Ellen DeGeneres Confronted A Difficult Topic In Order To Discuss How It Can Be Resolved

“It means you want everybody to be treated fairly.”

Everyone knows Ellen DeGeneres for her happy-go-lucky demeanor, especially on her eponymous daytime talk show. She wasn't all smiles during her April 20 episode, though, when she was joined by CNN host Van Jones. DeGeneres took the opportunity to get serious about a topic that had been weighing heavily on her: the recent spate of unarmed African American men being shot by police.

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The interview started off lighthearted enough, with the host showing a few slightly embarrassing pictures of Jones with decidedly more hair than he has now. But she soon got down to the important matter at hand. "Recently there have been so many African American men who have been shot by police and nothing seems to change," she said to Jones, concern clouding her face. "I can hardly talk about it without getting emotional. I'm furious. As a White person, I'm ashamed."

She went on to give examples of what she saw as "blatant racism," relaying details of the cases of teenager Brennan Walker, who was shot at after knocking on a door to ask for directions, and Diante Yarber, who died after being struck 24 times when police opened fire on his vehicle outside of a Walmart.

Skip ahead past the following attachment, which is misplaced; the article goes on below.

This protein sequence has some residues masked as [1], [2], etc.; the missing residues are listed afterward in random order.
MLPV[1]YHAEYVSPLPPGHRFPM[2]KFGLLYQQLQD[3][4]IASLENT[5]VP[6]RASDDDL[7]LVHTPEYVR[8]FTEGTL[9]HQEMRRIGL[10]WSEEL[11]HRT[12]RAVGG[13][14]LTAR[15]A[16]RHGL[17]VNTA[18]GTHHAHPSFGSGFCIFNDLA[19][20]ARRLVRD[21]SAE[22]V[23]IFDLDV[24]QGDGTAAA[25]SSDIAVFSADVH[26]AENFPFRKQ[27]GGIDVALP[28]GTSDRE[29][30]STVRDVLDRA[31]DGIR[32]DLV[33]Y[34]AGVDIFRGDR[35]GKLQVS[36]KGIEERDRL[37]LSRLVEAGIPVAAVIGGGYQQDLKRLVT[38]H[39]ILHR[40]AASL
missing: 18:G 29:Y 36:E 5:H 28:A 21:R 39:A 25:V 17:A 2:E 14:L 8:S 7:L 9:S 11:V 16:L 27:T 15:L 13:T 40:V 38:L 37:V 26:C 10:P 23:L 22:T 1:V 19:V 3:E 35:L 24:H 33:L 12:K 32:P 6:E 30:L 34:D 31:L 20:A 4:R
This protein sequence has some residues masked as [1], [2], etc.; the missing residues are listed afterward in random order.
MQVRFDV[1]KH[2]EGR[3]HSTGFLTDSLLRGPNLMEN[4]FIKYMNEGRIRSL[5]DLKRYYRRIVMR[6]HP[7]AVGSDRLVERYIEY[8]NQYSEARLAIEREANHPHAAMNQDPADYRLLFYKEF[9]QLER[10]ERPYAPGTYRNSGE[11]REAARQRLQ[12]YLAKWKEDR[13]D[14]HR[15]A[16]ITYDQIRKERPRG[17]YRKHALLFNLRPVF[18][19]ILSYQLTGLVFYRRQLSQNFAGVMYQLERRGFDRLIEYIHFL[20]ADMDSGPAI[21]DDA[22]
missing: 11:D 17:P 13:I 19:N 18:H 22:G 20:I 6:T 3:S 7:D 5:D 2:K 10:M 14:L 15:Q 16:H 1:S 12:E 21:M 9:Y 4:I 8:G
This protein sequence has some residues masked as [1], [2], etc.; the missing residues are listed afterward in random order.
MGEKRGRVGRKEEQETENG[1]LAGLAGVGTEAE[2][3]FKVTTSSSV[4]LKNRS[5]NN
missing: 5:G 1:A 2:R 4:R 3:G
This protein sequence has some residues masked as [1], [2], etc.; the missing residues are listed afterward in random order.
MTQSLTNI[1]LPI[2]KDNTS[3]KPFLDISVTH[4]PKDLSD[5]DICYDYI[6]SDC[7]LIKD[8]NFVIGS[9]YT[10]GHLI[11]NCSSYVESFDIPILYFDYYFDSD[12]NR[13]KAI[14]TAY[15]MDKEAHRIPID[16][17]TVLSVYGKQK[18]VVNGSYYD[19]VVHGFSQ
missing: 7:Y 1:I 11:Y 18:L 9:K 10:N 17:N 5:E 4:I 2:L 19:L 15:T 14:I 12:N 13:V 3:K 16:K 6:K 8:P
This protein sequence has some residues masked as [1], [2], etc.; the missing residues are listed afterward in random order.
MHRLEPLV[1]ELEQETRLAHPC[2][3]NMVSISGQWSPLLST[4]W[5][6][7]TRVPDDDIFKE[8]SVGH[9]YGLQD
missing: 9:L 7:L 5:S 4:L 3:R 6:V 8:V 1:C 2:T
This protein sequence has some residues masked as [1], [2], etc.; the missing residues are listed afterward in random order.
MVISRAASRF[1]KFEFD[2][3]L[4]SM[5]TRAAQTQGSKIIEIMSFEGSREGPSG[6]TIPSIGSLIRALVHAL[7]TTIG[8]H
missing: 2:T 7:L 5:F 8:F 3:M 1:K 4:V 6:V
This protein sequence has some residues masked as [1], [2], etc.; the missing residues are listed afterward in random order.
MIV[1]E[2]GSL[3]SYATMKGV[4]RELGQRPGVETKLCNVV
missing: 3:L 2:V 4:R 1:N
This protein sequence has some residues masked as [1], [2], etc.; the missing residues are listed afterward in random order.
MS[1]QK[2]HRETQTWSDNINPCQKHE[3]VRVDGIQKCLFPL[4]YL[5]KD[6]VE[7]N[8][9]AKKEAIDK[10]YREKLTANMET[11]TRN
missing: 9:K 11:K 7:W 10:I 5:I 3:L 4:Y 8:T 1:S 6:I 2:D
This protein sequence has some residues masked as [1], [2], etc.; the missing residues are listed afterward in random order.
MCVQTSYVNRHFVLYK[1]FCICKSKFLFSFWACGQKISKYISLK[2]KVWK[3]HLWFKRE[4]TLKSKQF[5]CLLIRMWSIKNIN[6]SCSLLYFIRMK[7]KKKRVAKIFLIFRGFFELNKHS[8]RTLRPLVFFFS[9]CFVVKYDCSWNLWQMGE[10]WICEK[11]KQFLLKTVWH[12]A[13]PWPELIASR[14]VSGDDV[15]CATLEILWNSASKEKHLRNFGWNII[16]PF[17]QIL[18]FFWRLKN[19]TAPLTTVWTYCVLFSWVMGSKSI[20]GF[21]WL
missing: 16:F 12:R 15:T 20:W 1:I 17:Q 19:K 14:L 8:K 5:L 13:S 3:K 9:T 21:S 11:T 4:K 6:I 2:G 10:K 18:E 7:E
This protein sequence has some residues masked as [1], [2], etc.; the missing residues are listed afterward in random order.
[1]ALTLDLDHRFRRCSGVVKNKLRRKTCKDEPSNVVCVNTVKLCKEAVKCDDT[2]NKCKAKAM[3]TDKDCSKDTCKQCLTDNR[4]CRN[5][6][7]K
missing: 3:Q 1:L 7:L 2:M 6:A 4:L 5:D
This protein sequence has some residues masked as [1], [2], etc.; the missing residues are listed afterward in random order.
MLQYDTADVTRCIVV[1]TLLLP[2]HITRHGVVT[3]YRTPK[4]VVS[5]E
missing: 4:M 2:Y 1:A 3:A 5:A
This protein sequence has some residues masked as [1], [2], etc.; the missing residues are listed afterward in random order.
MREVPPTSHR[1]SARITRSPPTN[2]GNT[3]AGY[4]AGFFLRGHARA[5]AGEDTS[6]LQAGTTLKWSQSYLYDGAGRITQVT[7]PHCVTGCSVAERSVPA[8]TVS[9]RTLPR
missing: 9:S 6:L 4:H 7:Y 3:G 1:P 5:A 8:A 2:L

For his part, Jones tried his best to explain why he feels the problem persists, citing the widely held misconception that the police are always right. He also suggested that, like most other professions, there should be some kind of oversight when it comes to police officers to weed out those that might abuse their power. He then explained to the Ellen audience why those seeking some kind of justice in these cases shouldn't be deemed un-American. "If you don't like bad cops, it doesn't mean you hate America," he said. "It means you want everybody to be treated fairly."

With the advent of the Black Lives Matter movement and increased scrutiny of police actions in cases like that of Stephon Clark, having difficult discussions like the one initiated are the only way that change the results of similar situations in the future. Jones later commented on Twitter while praising DeGeneres' conviction about the issue, highlighting what it takes to push things forward, writing, "If more people had your passion to end racism and police abuse, the world would be a better place."

Check out the conversation in the video above.

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